California Family Says Toxic Chemicals Made Them Sick

'I might not have a lot of time left' — This woman says every member of her family has illnesses due to chemical exposure. » Subscribe to NowThis Earth: » Sign up for our newsletter KnowThis to get the biggest stories of the day delivered straight to your inbox: This woman and her family lives approximately a mile and a half from the now-shuttered Exide Technologies battery recycling plant. The battery recycling plant closed permanently in 2015, but not before it spewed toxic chemical pollution like lead and arsenic into the surrounding environment for decades. #Recycling #Pollution #Earth #Environment #Science #NowThis This video "California Family Says Toxic Chemicals Made Them Sick", first appeared on

Video Transcript

TERRY GONZALEZ-CANO: My fear is that if this doesn't get cleaned enough, I'm not going to live long enough to continue to be a thorn in their side. I might not have a lot of time left.


They told us initially, oh, we don't need to worry about it. But look at the levels now. We're-- you know, most people, we're living on a-- on a toxic waste site.

The Exide plant, unbeknownst to us for decades, was polluting, emitting toxic chemicals. Not just lead and arsenic-- there was a whole laundry list, at least-- that I know of-- at least about 10 or 11 different chemicals for decades at ridiculously high amounts.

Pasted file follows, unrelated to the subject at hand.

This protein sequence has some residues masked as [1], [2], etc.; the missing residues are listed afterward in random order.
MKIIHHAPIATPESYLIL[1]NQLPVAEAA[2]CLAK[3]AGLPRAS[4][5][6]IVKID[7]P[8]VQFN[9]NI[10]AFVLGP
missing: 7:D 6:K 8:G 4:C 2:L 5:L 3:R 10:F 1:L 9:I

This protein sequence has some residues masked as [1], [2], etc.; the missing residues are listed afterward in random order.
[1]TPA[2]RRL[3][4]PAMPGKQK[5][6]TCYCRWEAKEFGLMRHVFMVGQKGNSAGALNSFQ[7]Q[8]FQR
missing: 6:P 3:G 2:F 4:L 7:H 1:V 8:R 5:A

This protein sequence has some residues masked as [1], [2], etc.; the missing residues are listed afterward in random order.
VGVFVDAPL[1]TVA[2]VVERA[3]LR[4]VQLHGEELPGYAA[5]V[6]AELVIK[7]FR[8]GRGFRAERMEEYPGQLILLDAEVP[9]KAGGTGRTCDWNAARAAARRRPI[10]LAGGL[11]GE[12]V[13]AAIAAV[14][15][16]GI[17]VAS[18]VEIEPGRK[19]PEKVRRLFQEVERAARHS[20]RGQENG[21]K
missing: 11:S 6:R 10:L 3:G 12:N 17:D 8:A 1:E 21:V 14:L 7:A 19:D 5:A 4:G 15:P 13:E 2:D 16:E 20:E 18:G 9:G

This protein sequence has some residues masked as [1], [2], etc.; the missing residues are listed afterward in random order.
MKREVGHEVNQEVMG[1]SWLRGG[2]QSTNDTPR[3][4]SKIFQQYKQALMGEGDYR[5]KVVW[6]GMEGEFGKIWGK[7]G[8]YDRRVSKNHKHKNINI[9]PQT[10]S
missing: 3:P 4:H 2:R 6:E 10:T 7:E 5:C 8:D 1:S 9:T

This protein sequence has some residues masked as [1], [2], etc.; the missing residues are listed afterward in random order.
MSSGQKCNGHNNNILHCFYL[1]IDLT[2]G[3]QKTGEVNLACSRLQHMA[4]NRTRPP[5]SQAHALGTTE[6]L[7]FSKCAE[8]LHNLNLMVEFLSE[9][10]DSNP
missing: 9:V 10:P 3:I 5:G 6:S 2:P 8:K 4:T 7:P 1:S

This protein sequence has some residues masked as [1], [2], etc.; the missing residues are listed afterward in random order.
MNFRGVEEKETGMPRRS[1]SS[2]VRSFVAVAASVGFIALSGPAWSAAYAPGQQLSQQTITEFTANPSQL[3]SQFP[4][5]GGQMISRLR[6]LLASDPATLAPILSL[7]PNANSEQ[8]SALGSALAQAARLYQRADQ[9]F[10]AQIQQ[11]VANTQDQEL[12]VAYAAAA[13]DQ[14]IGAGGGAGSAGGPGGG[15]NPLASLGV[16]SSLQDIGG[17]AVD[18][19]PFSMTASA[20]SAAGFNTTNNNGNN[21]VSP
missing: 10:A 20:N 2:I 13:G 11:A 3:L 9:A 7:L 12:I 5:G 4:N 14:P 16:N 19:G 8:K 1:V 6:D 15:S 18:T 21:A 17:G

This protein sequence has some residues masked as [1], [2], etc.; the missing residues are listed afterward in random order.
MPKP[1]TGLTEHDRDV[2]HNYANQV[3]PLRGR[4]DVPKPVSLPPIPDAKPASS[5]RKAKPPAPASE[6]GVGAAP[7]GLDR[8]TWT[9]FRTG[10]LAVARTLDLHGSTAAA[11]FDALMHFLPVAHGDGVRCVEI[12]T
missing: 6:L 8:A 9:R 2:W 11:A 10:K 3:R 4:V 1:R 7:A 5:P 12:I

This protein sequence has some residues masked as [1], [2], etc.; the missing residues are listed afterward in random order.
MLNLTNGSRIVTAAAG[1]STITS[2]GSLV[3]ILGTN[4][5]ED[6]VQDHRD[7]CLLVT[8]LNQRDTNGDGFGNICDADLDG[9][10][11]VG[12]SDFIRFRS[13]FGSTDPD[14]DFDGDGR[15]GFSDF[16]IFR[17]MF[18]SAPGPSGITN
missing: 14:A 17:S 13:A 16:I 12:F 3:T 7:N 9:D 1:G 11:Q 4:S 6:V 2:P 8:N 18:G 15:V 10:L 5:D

The whole area surrounding the Exide plant was heavily contaminated, and we didn't know. So we spent decades coming into contact with toxic chemicals in our dirt, in the air that we breathed. They never charged 'em, so they never-- they were able to file for bankruptcy and walk away, and now they don't have to pay anything anymore.

Had this happened anywhere else, in a more affluent neighborhood, it would have been cleaned without question immediately. But now, because it's in a minority area, we feel that they're just not going to clean, because they can use an excuse. "Oh, well, we don't have the money," and that should be acceptable to us. Like, we should just understand they don't have the money. So, you know, we're going to be forced to live in the area and on properties that are contaminated.

This has affected multiple generations just within my family. My parents passed away. All of us that, you know, that lived in this house, all of my sisters and brothers, have some sort of issue-- health issues-- some more serious than others. And now our children are having issues also.

My daughter is infertile. She can't-- she can't conceive. She's been on high blood pressure medication since she was a teenager. Everyone is asthmatic. My son has learning disabilities and learning difficulties. There isn't any one person in my family that has not been affected.

The emotional scars that you have watching your family members slowly die, to know that you might not make it in time, you might not live long enough to see your son graduate from high school, or to walk your daughter down the aisle, see your first grandchild born if your children can actually have children. I want to live. I want-- I want to-- I want everybody to be able to have a fighting chance. And without health impact studies done, that's just not going to happen.